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Partners: Three Wishes for Cisco

To hear many solution providers tell it, Cisco Systems is in a pretty good place. That said, there's always room for improvement.

As partners gear up for this week's Cisco Partner Summit in Las Vegas -- an annual event that this year is expected to draw 2,500 solution providers from around the world -- many of them say their relationships with the networking vendor are strong. Partner profits are up, driven by strong sales of VoIP solutions, as well as the rebates and incentives Cisco has put in place to help drive those sales. The company has also been loudly banging the unified communications drum, pulling in pieces such as its TelePresence line of high-definition videoconferencing wares and its planned acquisition later this year of WebEx Communications, moves that broaden the portfolio channel partners can pull from when building solutions.

Nevertheless, partners see room for improvement. As the San Jose, Calif.-based company prepares to fire up its partner base and galvanize its channel strategy for the rest of the year, here are a few things solution providers hope make Cisco's to-do list.

1. More Products for Small Businesses

Cisco for the past several years has made a concerted effort to bring more SMB-focused products to market, a strategy solution providers said has paid off. That's why they want to see the company continue to drive its portfolio downward, not just in the much-vaunted VoIP and unified communications markets -- where rival Microsoft has already planted a stake with the unveiling of a small business IP-PBX code named Response Point -- but in other product lines such as networking and security as well.

"I still think there's room for them at the low end of the market for some of their other security products, like firewall, VPN and content filtering," said Martin Gendell, principal at Apogee Technology Services, a Cisco Registered partner in Alexandria, Va., that doubled its Cisco business last year.

Gendell said he'd be able to close even more sales for Cisco if the company offered security products targeted "somewhere below 100 [users] or even below 50, where companies like SonicWall have a real attractive solution ... There just doesn't seem to be a solution as competitively priced from Cisco."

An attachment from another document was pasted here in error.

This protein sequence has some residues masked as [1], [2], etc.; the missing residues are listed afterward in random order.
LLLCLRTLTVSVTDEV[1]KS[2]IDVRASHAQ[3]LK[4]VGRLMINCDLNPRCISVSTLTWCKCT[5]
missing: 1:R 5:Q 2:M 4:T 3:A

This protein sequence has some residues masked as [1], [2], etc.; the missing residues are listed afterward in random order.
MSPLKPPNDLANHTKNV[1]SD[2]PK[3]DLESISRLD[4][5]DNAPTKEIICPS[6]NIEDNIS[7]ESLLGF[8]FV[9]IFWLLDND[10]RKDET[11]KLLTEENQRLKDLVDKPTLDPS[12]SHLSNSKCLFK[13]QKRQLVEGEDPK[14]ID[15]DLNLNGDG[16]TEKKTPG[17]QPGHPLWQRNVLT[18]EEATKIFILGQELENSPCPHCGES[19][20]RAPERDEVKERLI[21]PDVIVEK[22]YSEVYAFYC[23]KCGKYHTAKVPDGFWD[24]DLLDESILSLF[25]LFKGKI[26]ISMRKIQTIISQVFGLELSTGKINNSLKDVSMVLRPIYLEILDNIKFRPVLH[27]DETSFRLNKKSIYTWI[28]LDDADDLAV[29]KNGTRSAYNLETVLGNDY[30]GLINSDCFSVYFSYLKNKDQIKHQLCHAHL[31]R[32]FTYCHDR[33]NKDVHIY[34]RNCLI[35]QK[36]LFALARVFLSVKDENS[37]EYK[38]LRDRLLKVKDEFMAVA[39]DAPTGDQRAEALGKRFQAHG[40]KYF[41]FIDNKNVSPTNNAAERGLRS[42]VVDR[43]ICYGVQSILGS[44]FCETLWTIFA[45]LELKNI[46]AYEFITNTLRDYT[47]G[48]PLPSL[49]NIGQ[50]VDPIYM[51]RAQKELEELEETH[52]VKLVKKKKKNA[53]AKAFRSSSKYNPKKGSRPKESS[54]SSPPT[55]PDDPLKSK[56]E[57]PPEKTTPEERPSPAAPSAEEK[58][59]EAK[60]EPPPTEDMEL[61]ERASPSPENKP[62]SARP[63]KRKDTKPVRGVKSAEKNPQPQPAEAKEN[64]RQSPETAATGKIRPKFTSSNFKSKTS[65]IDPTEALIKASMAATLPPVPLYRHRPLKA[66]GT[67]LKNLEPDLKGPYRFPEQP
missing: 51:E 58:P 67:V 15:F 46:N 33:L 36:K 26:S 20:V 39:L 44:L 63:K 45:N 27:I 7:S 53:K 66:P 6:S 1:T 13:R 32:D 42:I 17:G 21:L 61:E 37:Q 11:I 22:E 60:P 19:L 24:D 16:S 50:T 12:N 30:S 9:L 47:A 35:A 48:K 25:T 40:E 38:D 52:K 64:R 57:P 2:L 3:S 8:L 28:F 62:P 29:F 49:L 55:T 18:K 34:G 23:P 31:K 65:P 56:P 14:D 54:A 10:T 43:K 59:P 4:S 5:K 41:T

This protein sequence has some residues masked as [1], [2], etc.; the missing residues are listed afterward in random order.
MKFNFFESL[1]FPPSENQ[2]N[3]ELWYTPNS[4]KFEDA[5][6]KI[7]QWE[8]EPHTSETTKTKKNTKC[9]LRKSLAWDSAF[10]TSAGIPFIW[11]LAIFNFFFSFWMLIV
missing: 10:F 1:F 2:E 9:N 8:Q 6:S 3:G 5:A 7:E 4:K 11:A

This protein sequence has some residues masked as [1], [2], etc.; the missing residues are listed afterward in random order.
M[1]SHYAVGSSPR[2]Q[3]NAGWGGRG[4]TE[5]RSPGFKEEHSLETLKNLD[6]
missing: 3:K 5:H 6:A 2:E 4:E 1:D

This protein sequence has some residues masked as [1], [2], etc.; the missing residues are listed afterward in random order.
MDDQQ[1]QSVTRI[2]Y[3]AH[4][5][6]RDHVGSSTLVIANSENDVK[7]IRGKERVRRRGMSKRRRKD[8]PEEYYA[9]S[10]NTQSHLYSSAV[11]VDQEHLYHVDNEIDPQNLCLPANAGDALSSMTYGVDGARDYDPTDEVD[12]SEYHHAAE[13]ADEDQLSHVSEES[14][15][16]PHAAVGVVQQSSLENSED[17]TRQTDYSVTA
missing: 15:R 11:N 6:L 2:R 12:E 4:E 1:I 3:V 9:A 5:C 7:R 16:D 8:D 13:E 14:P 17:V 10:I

2. More Market-Development and Training Funds Now

Gia McNutt, CEO of Special Order Systems (SOS), a Rocklin, Calif.-based Premier partner, said her partnership with Cisco "is stronger than ever." But, she adds, still not perfect. While Cisco has added more field coverage as part of its partner enablement efforts, the addition of more funding for market development and training looks to be farther out. "What we've heard from [Cisco Chairman and CEO] John Chambers is that the funding won't improve until next fiscal year," McNutt said, which means Cisco's fiscal year 2008, starting at the end of July 2007. As McNutt points out, that's more than half way through SOS's year, making planning difficult, which is why she and other partners like her would like to see the funding flow sooner.

In the mean time, SOS spent about $200,000 in marketing last year but could only get $7,500 out of Cisco. Funds for marketing and training are key for Cisco partners, especially those out there paving the way for new unified communications solutions, she said.

3. Clarification on Requirements for Specialization

At last year's Partner Summit, Cisco rolled out a new channel strategy that included a new tiered technology specialization program. The vendor gave partners until March 2008 to train and certify themselves on the new requirements. But partners say the new program has yet to jell, with Cisco already making tweaks to the requirements. One change that Cisco has pledged to reconsider is a ban on role-sharing, which raised strong complaints from some partners. The debut of that rule last year means that each sales and technical role within a partner organization has to be filled by a separate, dedicated individual.

The end result is that partners like CXtec, a Cisco Silver partner, are awaiting final word on what the requirements are. "They just have to be clear," said Frank Kobuszewski, vice president of the technology solutions group at the Syracuse, N.Y.-based company. CXtec, for example, was eager to earn the new specializations to support its growing Cisco business, which is "doing exceptionally well," he said. CXtec had already adapted the career paths of several employees to meet the new requirements when some of them changed after the fact, he said. "I think the new direction [of the specialization program] is fine. I just don't know how effectively it was communicated."

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